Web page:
Trey Kay

Independent Producer

Trey Kay
Credit Current.org

Radio journalist Trey Kay is host and producer of "Us & Them," a podcast devoted to telling stories from all sides of the Culture Wars. He co-produces the podcast with West Virginia Public Broadcasting.

Kay also produced the 2009 radio documentary The Great Textbook War, which was honored with a George Foster Peabody Award, a national Edward R. Murrow Award, and a duPont-Columbia Silver Baton. He also collaborated on a traveling exhibit called Books and Beliefs, a companion piece for documentary. In 2005, Kay shared in another Peabody for his contribution to Studio 360’s “American Icons: Moby Dick” program.

His work has been recognized with two New York Festivals Awards: “I’m Not A Doctor, But I Play One At The Holiday Inn” (This American Life) and “A Beautiful Symphony of Brotherhood: A Musical Journey in the Life of Martin Luther King, Jr.” (WNYC and NPR). He has been an associate producer for “News Wars: Secrets, Sources and Spin,” a two-hour report for PBS Frontline. Kay produced segments for Marketplace, Weekend America, Day to Day, Morning Edition, and The Next Big Thing.

 

Are America’s schools hostile to religion? There’s been a tussle over this issue since the early 60s, when the Supreme Court ruled that prayer and school-sponsored Bible reading were unconstitutional. Since then, evangelical Christians have claimed that God and religion have all but been driven out of education and secular Americans, concerned about blurring the wall between church and state, have been vigilant over any erosion of that separation. The fact is religion has been a part of America’s classrooms ever since there were public schools.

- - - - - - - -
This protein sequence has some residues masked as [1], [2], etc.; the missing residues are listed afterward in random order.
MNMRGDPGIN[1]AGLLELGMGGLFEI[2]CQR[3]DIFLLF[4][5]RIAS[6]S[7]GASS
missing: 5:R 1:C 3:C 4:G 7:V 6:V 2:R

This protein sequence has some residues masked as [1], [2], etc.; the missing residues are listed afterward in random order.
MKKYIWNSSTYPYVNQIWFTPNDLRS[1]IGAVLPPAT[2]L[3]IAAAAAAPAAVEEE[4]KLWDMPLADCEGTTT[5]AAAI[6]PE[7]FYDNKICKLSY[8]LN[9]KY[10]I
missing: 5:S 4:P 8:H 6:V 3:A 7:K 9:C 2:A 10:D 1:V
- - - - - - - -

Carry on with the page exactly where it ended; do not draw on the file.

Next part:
Gabriela Arp

Things have changed in the old neighborhood. There are cool little restaurants and cafes, funky little shops and a vibrant art and music scene. On one side, you have the newcomers— people who came here to open new businesses and live in this trendy neighborhood. On the other side you have the old guard — the people who grew up here, before it was trendy, and have been watching the place they call home rapidly dissolve all around them.

Hey, it’s Independence Day - the official birth of our nation! Watching fireworks on July 4th may be as close as some of us get to expressing a shared love of country with fellow citizens. As you very well know, there is a great deal of polarization in our nation. To work through many of our differences, we have to do more than just stand next to each other on patriotic holidays.

Alex Proimos (CC)

Places like Lake Tahoe, Nantucket and Colorado ski country are playgrounds for the wealthy. To make the playground run smoothly, there’s a dire need for people to cook food, bus tables, clean rooms, mow lawns, manicure golf courses and operate ski lifts. It all works well until those same workers don’t have a place to lay their heads at night.